Split encapsulators:

single input, multiple outputs

See IoTPy/IoTPy/agent_types/merge.py

split encapsulators read a single input stream and produce multiple output streams. The split functions are the inverse of corresponding merge functions; for example unzip is the inverse of zip, and unmix is the inverse of mix. (Note: unmix is also called separate because unmix is not in the dictionary.) When a split encapsulator encapsulates a function then typically, the encapsulated function reads a single element of the single input stream and returns a list where the j-th element of the list is appended to the j-th output stream.


unzip(in_stream, out_streams)

where in_stream is a single stream and out_streams is a list of streams. Each element of in_stream must be a list (or tuple) of length equal to the number of streams in out_streams. Each element of in_stream is a list, and the j-th element of this list is appended to the j-th out_stream. So:

out_streams[j][n] = in_stream[n][j] for j = 0, 1, ...

where out_streams[j][n] is the n-th element of stream out_streams[j] and where in_stream[n] is the n-th element of in_stream, and in_stream[n][j] is the j-th member of in_stream[n]. 

unzip is the inverse of zip_stream:

zip_stream([x,y], z)
unzip(z, [u, v])

makes uv the same as xy.



If the elements of z are [0, "A"], [10, "B"], [20, "C"], [30, "D"], .... then the elements of x are 0, 10, 20, 30, ... and those of y are "A", "B",  "C", "D", ...

Example illustrating padding of the input stream

unzip(s,[u, v, w])

If the elements of s are [0], [1, 10, 100, 1000], [2, 20, 200], [3, 30]... then the elements of u are 0, 1, 2, 3, ... the elements of v are None, 10, 20, 30,... and those of w are None, 100, 200, None, ...


timed_unzip(in_stream, out_streams)

timed_unzip is the inverse of timed_zip and is similar to unzip. For example, with streams x and ytimed_unzip(timed_zip([xy]), [u,v]) makes stream u equal to x and makes stream v to equal y.

Each element of in_stream should be a tuple (tv) where is v a list or tuple of length num_out_streams (the number of output streams), and t is a timestampThe j-th element of v is appended to the j-th out_stream provided that this element is not None.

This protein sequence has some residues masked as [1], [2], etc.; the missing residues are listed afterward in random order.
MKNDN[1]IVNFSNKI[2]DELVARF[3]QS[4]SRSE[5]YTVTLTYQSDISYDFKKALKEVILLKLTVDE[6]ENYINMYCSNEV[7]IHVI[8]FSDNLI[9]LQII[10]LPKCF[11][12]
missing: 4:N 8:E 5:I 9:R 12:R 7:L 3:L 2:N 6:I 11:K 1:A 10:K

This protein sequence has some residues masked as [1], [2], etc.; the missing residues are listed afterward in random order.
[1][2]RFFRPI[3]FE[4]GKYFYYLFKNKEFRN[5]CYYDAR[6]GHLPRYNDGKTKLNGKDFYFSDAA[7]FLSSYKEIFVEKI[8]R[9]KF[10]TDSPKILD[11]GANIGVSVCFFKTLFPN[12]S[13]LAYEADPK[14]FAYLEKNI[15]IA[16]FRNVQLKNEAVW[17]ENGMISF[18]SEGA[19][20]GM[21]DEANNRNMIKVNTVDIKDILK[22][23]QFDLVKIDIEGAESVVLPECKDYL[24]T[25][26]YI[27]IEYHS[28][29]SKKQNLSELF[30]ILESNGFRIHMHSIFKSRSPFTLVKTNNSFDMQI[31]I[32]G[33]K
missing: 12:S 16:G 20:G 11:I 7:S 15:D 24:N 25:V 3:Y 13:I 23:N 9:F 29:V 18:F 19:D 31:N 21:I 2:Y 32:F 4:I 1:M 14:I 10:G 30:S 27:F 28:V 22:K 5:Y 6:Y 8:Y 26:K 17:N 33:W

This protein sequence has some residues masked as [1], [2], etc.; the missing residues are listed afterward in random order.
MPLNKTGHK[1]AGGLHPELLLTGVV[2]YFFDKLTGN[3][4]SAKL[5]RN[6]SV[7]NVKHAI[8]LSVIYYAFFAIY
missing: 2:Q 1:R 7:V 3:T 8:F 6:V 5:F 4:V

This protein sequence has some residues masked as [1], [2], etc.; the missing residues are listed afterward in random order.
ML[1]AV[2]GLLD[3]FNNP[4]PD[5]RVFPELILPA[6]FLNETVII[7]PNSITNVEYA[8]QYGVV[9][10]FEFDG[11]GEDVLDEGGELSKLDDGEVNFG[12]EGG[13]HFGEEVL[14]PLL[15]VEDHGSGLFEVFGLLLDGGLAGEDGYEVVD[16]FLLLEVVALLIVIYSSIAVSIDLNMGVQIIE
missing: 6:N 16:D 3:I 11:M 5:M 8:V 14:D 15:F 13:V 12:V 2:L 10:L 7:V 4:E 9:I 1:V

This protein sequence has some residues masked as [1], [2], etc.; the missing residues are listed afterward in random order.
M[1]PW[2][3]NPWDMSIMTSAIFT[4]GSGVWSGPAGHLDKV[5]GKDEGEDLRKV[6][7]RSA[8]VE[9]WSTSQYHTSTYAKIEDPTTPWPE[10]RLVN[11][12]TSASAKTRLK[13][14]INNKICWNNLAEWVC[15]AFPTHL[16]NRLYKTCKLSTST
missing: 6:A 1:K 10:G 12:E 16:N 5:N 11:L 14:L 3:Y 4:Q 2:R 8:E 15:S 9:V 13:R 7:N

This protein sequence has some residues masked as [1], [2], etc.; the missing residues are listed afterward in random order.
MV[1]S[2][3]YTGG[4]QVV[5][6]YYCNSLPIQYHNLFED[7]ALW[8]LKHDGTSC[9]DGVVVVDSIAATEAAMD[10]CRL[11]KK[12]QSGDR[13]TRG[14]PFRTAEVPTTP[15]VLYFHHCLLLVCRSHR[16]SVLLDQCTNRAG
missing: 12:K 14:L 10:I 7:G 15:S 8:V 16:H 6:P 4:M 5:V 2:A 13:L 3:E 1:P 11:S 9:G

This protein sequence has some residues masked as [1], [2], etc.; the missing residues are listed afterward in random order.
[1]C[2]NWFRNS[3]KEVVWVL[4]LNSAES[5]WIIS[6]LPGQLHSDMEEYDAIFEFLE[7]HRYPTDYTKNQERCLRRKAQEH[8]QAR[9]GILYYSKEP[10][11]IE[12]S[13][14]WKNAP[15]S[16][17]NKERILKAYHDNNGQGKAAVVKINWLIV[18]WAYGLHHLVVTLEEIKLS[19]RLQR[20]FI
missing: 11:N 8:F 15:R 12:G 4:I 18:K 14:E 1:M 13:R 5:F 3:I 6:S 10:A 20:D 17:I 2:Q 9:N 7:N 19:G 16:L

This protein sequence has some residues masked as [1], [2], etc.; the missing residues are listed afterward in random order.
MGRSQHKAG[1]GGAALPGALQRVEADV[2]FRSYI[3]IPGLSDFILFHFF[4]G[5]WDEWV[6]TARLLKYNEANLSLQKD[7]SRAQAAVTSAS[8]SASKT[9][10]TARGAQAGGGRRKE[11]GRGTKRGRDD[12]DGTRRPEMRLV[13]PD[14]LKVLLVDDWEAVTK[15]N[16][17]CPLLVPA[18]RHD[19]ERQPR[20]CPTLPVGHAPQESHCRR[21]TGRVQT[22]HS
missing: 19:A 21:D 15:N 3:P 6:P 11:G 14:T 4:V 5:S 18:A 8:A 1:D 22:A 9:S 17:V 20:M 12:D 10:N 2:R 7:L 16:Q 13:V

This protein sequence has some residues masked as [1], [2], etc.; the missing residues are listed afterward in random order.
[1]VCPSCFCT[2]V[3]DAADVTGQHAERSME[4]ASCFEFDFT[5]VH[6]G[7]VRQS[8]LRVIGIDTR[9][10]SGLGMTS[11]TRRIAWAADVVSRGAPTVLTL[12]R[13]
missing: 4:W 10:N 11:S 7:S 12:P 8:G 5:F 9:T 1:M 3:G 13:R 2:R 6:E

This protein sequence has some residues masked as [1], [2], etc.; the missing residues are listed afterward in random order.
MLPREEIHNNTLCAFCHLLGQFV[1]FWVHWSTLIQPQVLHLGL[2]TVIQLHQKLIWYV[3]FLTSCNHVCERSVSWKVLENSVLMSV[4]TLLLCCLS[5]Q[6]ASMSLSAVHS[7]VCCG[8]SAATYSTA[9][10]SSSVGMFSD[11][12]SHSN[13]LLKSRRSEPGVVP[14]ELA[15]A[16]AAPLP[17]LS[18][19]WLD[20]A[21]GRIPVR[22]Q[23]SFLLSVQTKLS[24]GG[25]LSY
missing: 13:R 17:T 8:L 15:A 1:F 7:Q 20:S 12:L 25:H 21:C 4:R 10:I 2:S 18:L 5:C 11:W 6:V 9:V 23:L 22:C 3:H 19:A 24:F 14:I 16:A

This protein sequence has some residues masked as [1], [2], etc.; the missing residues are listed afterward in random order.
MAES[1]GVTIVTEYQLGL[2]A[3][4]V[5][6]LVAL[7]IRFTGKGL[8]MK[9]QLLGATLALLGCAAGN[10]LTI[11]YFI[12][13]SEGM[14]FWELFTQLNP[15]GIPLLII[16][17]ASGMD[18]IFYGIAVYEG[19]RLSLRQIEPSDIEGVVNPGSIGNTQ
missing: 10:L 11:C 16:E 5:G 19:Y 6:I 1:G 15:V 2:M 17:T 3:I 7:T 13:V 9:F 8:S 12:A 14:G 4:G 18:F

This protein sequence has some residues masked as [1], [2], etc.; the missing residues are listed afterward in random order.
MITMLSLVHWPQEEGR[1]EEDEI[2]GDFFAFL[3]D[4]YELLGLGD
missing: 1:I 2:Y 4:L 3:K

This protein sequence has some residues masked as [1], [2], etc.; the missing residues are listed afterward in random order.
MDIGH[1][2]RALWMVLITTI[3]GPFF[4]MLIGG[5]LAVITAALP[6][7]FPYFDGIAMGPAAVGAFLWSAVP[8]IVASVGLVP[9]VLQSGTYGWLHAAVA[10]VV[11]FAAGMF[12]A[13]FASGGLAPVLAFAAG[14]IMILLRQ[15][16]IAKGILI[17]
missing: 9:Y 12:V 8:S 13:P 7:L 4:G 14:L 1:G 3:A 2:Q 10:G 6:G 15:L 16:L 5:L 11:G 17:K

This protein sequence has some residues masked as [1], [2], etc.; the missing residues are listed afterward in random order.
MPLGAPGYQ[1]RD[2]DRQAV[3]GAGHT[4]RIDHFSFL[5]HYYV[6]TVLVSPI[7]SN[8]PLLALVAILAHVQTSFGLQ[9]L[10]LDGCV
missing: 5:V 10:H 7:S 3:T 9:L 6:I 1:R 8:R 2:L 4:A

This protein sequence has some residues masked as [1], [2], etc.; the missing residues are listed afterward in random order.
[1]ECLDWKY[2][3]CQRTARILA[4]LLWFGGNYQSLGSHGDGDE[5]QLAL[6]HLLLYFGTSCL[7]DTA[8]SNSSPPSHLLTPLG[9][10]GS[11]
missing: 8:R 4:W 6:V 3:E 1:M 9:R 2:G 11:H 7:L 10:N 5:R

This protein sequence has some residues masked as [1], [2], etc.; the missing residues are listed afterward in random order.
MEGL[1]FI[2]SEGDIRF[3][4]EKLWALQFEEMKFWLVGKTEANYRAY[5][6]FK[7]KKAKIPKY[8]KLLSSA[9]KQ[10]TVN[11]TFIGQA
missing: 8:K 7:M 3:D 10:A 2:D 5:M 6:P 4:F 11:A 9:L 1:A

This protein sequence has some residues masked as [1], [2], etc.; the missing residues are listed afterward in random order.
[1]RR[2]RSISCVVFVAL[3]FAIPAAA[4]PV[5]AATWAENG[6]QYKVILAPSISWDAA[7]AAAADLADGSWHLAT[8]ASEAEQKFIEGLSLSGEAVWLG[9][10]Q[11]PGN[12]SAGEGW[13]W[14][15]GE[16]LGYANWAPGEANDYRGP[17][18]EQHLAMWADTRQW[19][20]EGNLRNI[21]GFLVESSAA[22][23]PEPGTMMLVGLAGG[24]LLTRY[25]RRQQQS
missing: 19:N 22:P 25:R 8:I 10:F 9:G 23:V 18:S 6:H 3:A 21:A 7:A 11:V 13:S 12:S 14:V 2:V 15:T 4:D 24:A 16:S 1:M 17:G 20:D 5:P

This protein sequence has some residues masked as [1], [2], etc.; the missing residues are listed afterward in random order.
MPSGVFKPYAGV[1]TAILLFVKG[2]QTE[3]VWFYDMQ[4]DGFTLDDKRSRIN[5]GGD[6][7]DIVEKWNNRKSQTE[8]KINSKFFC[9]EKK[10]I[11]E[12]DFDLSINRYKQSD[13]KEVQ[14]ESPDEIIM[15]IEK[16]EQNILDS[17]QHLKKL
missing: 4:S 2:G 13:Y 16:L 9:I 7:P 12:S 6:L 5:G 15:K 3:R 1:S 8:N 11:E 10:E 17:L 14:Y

With z as defined in the example for timed_zip:

[(1, ["A", None]), (5, ["B", "a"]), (7, [None, "b"]), (9, ["C", "c"]), (10, [None, "d"]), ..

and with timed_unzip_f(z, [xy]), we get:

  • x is [(1, "A"), (5, "B"), (9, "C"), (12, "D"), ....], and

  • y is [(5, "a"), (7, "b"), (9, "c"), (10, "d"), ....]


separate(in_stream, out_streams)

separate is the inverse of mix:

mix([x,y], z) 
separate(x, [u, v])

makes uv equal to xy, respectively.

The elements of in_stream must be pairs of the form (jv) where j is an integer. When an element (jv) appears in in_stream the value v is appended to out_streams[j] provided 0 <= j < len(out_streams)If j is outside this range then the element is not placed on any output stream.



If the elements of z are (0, "A"), (0, "B"), (1, 10), (0, "C"), (1, 20), (-1, 1000), (0,"D"), (1, 30), ... , then the elements of x are "A", "B", "C", "D",... and those of y are 10, 20, 30, ...


split_element(func, in_stream, out_streams, state=None, 

The function, with the specified state and keyword arguments, kwargs, is applied to the elements of the input stream, just as in map_stream. The return value of the function must be a list of length equal to the length of out_streams. The i-th element of the returned list is added to the i-th output stream.


def f(v): return [v+10, v*2]

If the input stream z is [0, 1, 2, 3, ...] then x is [10, 11, 12, 13, ...] and y is [0, 2, 4, 6, ..]


def f(v, addend, multiplier):
   return [v+addend, v*multiplier]

split_element(function=f, in_stream=z, [x,y]
              addend=10, multiplier=4)

If z is [0, 1, 2, 3, ...] then x is [10, 11, 12, 13, ...] and y is [0, 4, 8, 12, ....].


split_list(func, in_stream, out_streams, state=None, 
 name='split_list', **kwargs)

split_list is the same as split_element except that func in split_list operates on a list and returns a list of lists whereas func in split_element operates on a single element and returns a single list.


def f(lst):
 return [v*2 for v in lst], [v*10 for v in lst]
split_list(f, x, [y, z])

If the content of stream x is [0, 1, 2, 3, ...] then the contents of y and and z are [0, 2, 4, 6,...] and [0, 10, 20, 30, ...] respectively.


  func, in_stream, out_streams, window_size, step_size,
  state=None, name='split_window', **kwargs)

func operates on a window (i.e. a list) of length window_size and returns a list or tuple with one element for each output stream. The window is then moved forward by step_size.


def f(window): return max(window), min(window) 
split_window(f, x, [y, z], window_size=3, step_size=3)

If the content of stream x is [0, 1, 2, 3, 4, 5, 6, 7, 8, ...] then the content of y is [2, 5, 8, ....] and the content of z is [0, 3, 6, ...]. This is because the function f operates on a sequence of windows which are [0, 1, 2], [3, 4, 5], [6, 7, 8], …. with max values [2, 5, 8, ….] and min values [0, 3, 6, …]



Tests are in


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